It has been 25 years since the death of Audrey Hepburn, but her legacy as an actress, humanitarian, and style icon lives on. This weekend, we plan on paying homage to the late British star by curling up on the couch and watching one of her most memorable films, Breakfast at Tiffany’s. To help us channel Hepburn’s classic hair glamour from the movie, we tapped stylist Tatiana Ramos for Mizani. Not a pro at creating a French twist? No problem.
"Beauty Glossary" is a HuffPost series that breaks down beauty product techniques, treatments and ingredients so you know exactly what you're putting onto and into your body. Microdermabrasion is one of those cosmetic procedures that most people have heard of, but don't really know much about. Even if your skin-obsessed friend swears by it, or you've seen it listed on spa menus, the procedure is still one of those best discussed with a dermatologist. Allow us to clear up any misconceptions.
Anika Noni Rose is a sexual assault victim, but she will not be silenced. The Tony Award-winning actress and singer stopped by SiriusXM’s “Make It Plain with Mark Thompson” show on Thursday and revealed she was assaulted by a stranger on a plane. Rose said, “I have never spoken of this, but I will say this out loud now: I was assaulted on a plane last year.
Muck Rack makes it simple to find people, tweets, or articles that mention any name, keyword, company, hashtag etc. We've compiled this guide to help you make the most of your search.
Selecting a term
Start searching tweets, articles from media outlets, articles mentioned in tweets, journalists'
names, titles and bios with some suggested searches:
Companies or Topics (e.g. iPhone, Microsoft)
Phrases (e.g. "cloud computing") — use quotes to keep the terms together
Twitter handles (e.g. @username) — returns those who have mentioned or replied to
Names (e.g. "David Pogue")
Hashtags (e.g. #sxsw, #london2012)
Bio details (e.g. vegan, Olympics, father)
Muck Rack's Advanced Search allows for many boolean operators.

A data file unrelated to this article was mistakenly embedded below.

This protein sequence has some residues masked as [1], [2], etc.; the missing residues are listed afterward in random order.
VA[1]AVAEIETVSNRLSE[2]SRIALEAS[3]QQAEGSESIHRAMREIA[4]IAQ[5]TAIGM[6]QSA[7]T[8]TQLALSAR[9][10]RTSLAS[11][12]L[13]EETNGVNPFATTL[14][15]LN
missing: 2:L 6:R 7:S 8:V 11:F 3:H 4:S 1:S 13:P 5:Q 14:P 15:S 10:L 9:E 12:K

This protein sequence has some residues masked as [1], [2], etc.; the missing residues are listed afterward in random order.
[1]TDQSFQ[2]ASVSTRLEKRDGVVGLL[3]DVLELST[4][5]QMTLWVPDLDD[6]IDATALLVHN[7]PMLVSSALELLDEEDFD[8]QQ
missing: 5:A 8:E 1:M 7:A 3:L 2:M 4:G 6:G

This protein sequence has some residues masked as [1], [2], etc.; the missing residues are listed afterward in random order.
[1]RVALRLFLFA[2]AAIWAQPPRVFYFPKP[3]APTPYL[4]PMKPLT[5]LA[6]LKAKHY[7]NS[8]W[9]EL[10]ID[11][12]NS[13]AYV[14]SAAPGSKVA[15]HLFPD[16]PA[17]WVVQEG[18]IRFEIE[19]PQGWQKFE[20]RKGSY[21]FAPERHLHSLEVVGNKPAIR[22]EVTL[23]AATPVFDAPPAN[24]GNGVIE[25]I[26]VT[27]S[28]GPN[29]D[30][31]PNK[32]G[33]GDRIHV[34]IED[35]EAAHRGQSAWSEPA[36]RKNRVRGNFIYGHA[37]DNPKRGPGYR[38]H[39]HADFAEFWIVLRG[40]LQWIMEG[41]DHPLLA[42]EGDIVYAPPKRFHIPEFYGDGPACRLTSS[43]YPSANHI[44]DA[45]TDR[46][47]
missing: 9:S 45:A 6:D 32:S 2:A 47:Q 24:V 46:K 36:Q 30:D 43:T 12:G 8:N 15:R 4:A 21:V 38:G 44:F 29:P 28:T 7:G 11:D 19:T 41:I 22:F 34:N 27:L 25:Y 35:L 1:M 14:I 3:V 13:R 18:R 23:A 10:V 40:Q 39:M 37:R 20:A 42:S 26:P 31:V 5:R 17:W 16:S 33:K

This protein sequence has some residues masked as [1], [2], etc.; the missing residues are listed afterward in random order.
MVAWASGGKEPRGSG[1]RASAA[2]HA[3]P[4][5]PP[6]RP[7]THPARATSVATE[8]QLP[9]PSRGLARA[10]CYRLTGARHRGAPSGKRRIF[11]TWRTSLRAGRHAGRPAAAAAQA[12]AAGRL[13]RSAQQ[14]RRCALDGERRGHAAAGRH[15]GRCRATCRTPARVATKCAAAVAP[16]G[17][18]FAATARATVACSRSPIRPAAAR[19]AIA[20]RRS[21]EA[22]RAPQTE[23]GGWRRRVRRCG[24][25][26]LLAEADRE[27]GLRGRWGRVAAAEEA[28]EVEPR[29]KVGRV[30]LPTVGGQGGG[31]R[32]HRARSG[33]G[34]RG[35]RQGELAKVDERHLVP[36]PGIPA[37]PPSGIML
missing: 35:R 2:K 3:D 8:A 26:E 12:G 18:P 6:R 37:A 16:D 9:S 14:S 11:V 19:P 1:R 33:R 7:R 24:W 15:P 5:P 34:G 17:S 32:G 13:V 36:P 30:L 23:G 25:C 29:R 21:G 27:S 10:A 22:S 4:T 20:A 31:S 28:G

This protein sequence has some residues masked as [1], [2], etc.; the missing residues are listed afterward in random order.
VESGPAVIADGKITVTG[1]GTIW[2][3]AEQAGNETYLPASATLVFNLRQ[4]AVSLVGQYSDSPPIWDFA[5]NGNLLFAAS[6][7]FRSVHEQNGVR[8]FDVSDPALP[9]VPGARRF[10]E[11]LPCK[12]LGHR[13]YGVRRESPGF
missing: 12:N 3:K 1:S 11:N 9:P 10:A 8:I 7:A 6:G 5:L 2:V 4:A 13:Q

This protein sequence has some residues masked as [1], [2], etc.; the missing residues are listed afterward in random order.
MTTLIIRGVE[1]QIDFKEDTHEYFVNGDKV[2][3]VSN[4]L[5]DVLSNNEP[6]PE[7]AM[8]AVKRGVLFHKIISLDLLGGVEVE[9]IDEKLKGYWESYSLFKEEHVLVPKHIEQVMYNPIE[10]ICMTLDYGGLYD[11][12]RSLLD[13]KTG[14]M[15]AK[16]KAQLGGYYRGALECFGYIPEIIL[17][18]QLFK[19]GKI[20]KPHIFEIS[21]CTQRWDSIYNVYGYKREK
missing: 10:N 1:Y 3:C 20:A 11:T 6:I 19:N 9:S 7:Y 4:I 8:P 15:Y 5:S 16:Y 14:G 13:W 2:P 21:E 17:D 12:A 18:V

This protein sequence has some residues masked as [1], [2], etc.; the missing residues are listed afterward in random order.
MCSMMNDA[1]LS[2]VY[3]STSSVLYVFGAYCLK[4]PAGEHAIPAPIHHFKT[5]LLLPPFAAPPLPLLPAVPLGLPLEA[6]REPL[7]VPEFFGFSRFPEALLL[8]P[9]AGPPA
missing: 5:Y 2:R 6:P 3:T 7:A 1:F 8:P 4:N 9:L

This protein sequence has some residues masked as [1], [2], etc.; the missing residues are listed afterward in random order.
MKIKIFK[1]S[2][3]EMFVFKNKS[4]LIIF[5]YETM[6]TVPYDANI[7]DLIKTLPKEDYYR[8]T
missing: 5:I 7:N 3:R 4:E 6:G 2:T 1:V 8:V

Find results that mention multiple specified terms, use AND or
+. For example, ensure each result contains both Elon Musk and Mark Zuckerberg by
searching Musk AND Zuckerberg or Musk + Zuckerberg.
Use the operators OR or , to broaden your search when you'd like either of
multiple terms to appear in results. (This is the default behavior of our search when no operators
are used). For example, results will contain either cake or cookie by searching cake OR cookie or cake,cookie
Use NOT or - to subtract results from your search. For
example, searching Disney will yield results about the Walt Disney Company as well as Walt Disney
World Resort. To exclude mentions of Disney World, search for Disney -World or Disney
When using one of these operators with a phrase, enclose it in quotation marks. For example, you can
find results about smartphones excluding Apple's iPhone 4S by searching smartphone -"iPhone
Exact case matching or punctuation
If you're searching for a brand name or keyword that relies on specific punctuation marks or capitalization, you can
find results that match your exact query by adding matchcase: before the keyword you're searching for, like matchcase:E*TRADE .
Use parentheses to separate multiple
boolean phrases. For example, to find journalists talking about having fun in Disney World or
Disneyland, search for ("disney world" OR disneyland) AND fun.
An asterisk can be used to search for any variation of a root word truncated by the asterisk. For example, searching for admin* will return results for administrator, administration, administer, administered, etc.
A near operator is an AND operator where you can control the distance between the words. You can vary the distance the near operation uses by adding a forward slash and number (between 0-99) such as strawberries NEAR/10 "whipped cream", which means the strawberries must exist within 10 words of "whipped cream".